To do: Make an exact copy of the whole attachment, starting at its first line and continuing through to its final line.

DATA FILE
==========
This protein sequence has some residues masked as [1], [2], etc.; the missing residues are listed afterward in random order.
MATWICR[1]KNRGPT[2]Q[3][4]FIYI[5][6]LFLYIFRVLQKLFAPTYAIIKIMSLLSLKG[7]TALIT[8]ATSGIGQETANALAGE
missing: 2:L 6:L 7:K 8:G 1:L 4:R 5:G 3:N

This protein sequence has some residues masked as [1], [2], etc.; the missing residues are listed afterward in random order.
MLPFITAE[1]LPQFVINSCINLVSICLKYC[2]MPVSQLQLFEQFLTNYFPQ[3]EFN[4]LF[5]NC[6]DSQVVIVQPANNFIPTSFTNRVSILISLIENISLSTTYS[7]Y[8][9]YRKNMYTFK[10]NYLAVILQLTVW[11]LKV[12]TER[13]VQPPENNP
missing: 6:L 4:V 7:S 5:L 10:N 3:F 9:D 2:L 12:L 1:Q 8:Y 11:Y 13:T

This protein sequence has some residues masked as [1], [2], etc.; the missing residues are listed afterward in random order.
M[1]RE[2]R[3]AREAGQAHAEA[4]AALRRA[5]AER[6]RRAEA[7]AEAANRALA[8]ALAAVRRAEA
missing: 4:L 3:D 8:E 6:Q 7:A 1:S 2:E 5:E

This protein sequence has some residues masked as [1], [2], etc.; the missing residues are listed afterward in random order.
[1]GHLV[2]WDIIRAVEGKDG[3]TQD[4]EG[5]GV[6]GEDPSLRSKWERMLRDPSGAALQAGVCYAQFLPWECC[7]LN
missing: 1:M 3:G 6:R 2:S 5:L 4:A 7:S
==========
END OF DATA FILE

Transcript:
This protein sequence has some residues masked as [1], [2], etc.; the missing residues are listed afterward in random order.
MATWICR[1]KNRGPT[2]Q[3][4]FIYI[5][6]LFLYIFRVLQKLFAPTYAIIKIMSLLSLKG[7]TALIT[8]ATSGIGQETANALAGE
missing: 2:L 6:L 7:K 8:G 1:L 4:R 5:G 3:N

This protein sequence has some residues masked as [1], [2], etc.; the missing residues are listed afterward in random order.
MLPFITAE[1]LPQFVINSCINLVSICLKYC[2]MPVSQLQLFEQFLTNYFPQ[3]EFN[4]LF[5]NC[6]DSQVVIVQPANNFIPTSFTNRVSILISLIENISLSTTYS[7]Y[8][9]YRKNMYTFK[10]NYLAVILQLTVW[11]LKV[12]TER[13]VQPPENNP
missing: 6:L 4:V 7:S 5:L 10:N 3:F 9:D 2:L 12:L 1:Q 8:Y 11:Y 13:T

This protein sequence has some residues masked as [1], [2], etc.; the missing residues are listed afterward in random order.
M[1]RE[2]R[3]AREAGQAHAEA[4]AALRRA[5]AER[6]RRAEA[7]AEAANRALA[8]ALAAVRRAEA
missing: 4:L 3:D 8:E 6:Q 7:A 1:S 2:E 5:E

This protein sequence has some residues masked as [1], [2], etc.; the missing residues are listed afterward in random order.
[1]GHLV[2]WDIIRAVEGKDG[3]TQD[4]EG[5]GV[6]GEDPSLRSKWERMLRDPSGAALQAGVCYAQFLPWECC[7]LN
missing: 1:M 3:G 6:R 2:S 5:L 4:A 7:S